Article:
said, that the right hon. Gentleman the Chief Secretary had introduced controversial matters into the observations he had just made, and he (Mr. O'Connor Power) was exceedingly sorry that time did not permit him to answer them. They were giving, under this proposal, the widest possible discretion to the Lord Lieutenant of Ireland. He would only express a hope that the arrangement connected with the expenditure of this sum of £50,000 which was to be devoted to the scheme of migration would be entrusted to men whose action would be likely to bring about good results. At present they were giving the widest possible discretion to the Irish Executive, who did not believe in the efficacy of the proposed plan. He hoped that they would entrust the actual work to those who did believe in it.
§ MR. MITCHELL HENRY
said, he was of opinion that migration would not succeed unless it were accompanied by an extension of agricultural education. Under the scheme persons would be removed who at present did not know how to cultivate their holdings to other parts of Ireland. He was afraid that the success of the scheme would not be very great, and it certainly was a proposal which had never been contemplated 1020 by those who took an interest in reclamation, which was the proper thing to be combined with migration and agricultural teaching. To transfer ignorant peasants from bad land to good land would do little good unless they were, at the same time, taught agriculture, and how to work their holdings.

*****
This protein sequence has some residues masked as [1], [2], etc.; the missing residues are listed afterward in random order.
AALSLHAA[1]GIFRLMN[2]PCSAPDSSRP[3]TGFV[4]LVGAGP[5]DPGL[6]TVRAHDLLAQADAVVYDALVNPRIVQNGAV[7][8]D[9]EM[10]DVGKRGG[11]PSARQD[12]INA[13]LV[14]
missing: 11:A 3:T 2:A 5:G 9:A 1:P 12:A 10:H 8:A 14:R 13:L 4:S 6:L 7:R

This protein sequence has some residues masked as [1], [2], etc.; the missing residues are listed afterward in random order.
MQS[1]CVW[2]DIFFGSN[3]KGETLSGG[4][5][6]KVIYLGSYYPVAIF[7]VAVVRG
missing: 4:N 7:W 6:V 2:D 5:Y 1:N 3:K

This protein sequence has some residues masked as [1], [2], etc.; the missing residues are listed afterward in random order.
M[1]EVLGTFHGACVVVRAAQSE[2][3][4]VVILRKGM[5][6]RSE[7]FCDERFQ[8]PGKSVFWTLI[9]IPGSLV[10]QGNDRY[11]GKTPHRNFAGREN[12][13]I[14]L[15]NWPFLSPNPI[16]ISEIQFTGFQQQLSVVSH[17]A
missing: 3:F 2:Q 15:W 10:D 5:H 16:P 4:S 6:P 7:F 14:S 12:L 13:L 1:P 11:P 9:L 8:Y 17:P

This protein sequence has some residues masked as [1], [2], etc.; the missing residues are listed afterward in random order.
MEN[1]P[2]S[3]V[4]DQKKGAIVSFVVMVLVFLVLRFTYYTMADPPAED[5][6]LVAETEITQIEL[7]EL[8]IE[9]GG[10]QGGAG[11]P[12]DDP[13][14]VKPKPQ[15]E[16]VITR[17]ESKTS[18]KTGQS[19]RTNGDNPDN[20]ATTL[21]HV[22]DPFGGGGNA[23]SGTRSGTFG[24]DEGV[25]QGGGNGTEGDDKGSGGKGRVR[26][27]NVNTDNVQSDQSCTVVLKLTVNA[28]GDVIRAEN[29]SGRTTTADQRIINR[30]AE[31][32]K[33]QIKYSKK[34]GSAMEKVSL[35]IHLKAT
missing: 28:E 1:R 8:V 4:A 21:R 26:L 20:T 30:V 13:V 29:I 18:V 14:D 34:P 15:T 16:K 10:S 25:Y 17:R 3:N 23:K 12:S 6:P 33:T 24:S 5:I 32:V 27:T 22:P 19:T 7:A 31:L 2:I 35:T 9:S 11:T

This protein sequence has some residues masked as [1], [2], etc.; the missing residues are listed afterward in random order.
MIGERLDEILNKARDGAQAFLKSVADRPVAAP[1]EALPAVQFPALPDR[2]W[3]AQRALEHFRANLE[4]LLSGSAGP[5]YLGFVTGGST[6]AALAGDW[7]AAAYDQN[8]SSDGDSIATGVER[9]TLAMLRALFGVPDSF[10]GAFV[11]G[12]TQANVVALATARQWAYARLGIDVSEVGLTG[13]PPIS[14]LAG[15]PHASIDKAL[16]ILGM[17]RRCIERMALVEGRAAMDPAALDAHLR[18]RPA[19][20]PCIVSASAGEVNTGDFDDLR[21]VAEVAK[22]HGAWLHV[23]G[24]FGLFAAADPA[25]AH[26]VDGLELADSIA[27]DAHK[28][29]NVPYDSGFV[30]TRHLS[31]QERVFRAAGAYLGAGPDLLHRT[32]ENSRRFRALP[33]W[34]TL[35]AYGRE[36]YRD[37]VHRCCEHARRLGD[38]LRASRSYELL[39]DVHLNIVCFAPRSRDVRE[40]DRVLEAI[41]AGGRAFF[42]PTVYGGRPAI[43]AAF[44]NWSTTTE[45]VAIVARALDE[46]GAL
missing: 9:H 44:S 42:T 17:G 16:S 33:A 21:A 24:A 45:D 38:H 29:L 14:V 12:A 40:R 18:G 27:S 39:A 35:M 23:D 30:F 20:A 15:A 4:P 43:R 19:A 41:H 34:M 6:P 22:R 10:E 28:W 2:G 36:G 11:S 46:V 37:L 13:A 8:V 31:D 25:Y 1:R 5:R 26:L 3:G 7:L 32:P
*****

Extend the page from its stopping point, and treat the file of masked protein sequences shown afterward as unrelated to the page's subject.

§ Question put, and agreed to.
In page 7, insert—"Provided, That, to an extent not exceeding fifty thousand pounds, the moneys to be hereafter granted by the Commissioners of Public Works under the said section may be appied for the purpose of paying for or assisting in the removal of persons or families from districts or places within the unions referred to in the said section to other places in Ireland, whether within such unions or not, and their settlement there, or for other purposes incidental to such removal and settlement. Such grants shall only be made on the recommendation of the Lord Lieutenant, and on such terms as he may approve."—(Mr. Trevelyan.)
§ Question "That those words be there inserted," put, and agreed to.
§ MR. ARTHUR ARNOLD moved to add a Proviso to the Amendment of the Chief Secretary, just agreed to.
In page 7, to add at the end of Clause—"Provided, also, that the liability of the Consolidated Fund contained in the twentieth section of the Arrears of Rent (Ireland) Act in respect to grants in aid of emigration shall not apply to this Act."—(Mr. Arthur Arnold.)
§ Question proposed, "That those words be there inserted."
§ Question put, and negatived.
§ Clause, as amended, agreed to, and ordered to stand part of the Bill.
§ It being ten minutes before Seven of the clock, the Chairman left the Chair to report Progress; Committee to sit again this day.